I was skeptical, even though a French friend had highly recommended the place. “This little hole in the wall is GOOD?” I thought as we sat down at one of the eight little tables. But this particular lady, Françoise, had owned a restaurant in Paris, so I figured if she said “c’est bon” I'd try it.
Little did I imagine the gem I would find. No bigger or fancier than the fonda it undoubtedly replaced, this mini-trattoría and pizzeria does some of the best Italian this side of the Lido. Owner Stephan Gialleonardo hails from that bastion of great Italian cooking--the Bronx. “I learned from my grandfather, a Napolitano who worked as chef on a depression-era gambling boat,” he explains. “Those floating casinos were owned by some rather discerning eaters.” he adds. The chef, who later studied at New York’s French Culinary Institute, decided to open his own place. He and his wife Patricia Ramirez inaugurated Osteria 8 two years ago and it has been a well-kept secret amongst savvy Condechis ever since.
Raw ingredients are fresh, seasonal and, in many cases organic and local. Pasta is house-made. A smartly limited menu of regional standards includes six appetizers (e.g., fried calamares and several salads), five pastas--none of them clichés--and a risotto ‘de chef’. There are specials, such as the knockout ‘ensalada romana’, soon to appear on the regular menu by popular demand. ‘Lechuga romana’ is iceberg lettuce and I admire a chef who’s not afraid of it. Here the old steakhouse special has been given a touch of class – a perfect wedge is swathed in a light gorgonzola sauce, then accessorized with chopped tomato, red onion and bacon – a Park Avenue debutante never looked so pretty. Chef Gialleonardo takes advantage of what’s in the market: “I love this season –especially the wild mushrooms, which right now (September) are particularly good” he says, disappearing into the tiny kitchen to prepare a spectacular tagliatelle with chantarelles. The lighter-than-angel’s-wings pasta is tossed with delicate slivers of golden mushrooms and bits of guanciale (a type of unsmoked bacon), good olive oil and parmesan. Divine. A home-made sausage I sampled was just as good. “The sausage recipe was my grandfather’s,” the chef explains. “But it took a lot of experiments to get it just right”. Then arrives what is just about the prettiest pizza I’ve seen outside Fordham Road – or Naples. Patricia does the pizzas. “My wife’s a kick-ass pizza-maker”, the chef assures me. She is indeed: the tomato-based mushroom and guanciale number I order is textbook-perfect. I’m an old New Yorker: when it comes to pizza, you CAN be too rich and too thin. This one has chutzpah, but is delicate and subtle at the same time.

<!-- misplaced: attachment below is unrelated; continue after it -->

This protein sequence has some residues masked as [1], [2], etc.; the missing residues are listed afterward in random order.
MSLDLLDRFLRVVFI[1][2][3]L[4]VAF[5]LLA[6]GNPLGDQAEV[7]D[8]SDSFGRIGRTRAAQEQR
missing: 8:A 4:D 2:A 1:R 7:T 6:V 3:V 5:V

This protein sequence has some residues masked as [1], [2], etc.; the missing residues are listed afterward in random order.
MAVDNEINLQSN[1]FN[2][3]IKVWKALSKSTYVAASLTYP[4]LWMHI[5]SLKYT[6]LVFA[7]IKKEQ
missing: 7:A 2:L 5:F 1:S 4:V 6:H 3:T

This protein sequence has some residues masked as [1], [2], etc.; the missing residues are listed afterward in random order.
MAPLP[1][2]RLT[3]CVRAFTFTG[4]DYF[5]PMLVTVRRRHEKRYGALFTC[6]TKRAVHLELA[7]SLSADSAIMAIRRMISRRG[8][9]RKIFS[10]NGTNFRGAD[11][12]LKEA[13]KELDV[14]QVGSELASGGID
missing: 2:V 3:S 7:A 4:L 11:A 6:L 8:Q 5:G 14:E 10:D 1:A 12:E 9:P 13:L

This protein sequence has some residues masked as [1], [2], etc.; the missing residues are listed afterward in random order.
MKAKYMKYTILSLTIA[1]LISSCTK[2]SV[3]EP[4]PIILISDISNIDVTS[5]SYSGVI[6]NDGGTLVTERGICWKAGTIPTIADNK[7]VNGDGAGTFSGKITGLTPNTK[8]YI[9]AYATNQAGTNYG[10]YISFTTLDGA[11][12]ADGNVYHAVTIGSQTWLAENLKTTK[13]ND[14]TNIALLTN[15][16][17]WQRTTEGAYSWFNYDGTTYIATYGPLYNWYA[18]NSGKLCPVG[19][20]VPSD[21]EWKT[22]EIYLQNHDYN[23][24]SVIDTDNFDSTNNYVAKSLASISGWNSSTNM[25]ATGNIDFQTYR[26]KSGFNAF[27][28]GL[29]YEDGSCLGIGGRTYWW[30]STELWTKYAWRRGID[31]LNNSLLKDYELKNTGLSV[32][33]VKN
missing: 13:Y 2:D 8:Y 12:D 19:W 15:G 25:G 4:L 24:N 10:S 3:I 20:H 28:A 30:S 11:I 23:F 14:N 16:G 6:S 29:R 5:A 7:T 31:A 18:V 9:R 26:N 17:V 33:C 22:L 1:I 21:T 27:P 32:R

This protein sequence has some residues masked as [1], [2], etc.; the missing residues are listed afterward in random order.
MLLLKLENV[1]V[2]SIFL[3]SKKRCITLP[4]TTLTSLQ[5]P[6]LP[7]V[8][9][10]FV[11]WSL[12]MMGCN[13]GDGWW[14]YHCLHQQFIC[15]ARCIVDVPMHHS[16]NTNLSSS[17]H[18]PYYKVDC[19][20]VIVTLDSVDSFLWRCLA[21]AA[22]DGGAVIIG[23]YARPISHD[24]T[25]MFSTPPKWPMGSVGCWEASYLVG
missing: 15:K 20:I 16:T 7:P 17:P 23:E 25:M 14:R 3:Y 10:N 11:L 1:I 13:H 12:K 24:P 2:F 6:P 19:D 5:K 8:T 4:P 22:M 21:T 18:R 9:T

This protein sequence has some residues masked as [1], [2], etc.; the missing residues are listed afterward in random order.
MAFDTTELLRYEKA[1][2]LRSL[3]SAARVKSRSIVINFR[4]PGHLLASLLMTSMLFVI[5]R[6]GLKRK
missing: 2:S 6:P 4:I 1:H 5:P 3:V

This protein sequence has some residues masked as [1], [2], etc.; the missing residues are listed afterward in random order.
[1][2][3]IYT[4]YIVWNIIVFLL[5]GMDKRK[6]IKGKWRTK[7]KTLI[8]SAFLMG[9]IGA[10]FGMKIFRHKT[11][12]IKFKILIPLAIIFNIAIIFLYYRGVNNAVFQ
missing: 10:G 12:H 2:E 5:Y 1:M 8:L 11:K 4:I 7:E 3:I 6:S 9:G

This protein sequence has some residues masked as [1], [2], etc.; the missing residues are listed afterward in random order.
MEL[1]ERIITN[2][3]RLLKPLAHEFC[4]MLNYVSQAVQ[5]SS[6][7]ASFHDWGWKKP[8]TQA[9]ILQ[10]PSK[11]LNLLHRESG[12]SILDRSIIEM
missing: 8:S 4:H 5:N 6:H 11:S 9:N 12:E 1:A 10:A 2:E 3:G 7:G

Desserts are rich, dairy-based affairs your nonna would fatten you up with: panna cotta, crème brulée, gelato, all done correctly.
House wine is decent and its price customer-friendly. Service is swift and efficient. Prices may seem on the steep side for such an apparently humble place ($200-300 per person), but it’s worth every peso.
Plans to open a larger space in the neighborhood are underway. But meanwhile, we’ll gladly pack into this little gem of an Italo-hole-in-the-wall. Cin cin & buona provata!
Sinaloa 252, (near Av. Veracruz) on the edge of Colonias Roma & Condesa
Open Tuesday- Saturday 1:30 - 11 p.m., Sunday until 8, closed Mondays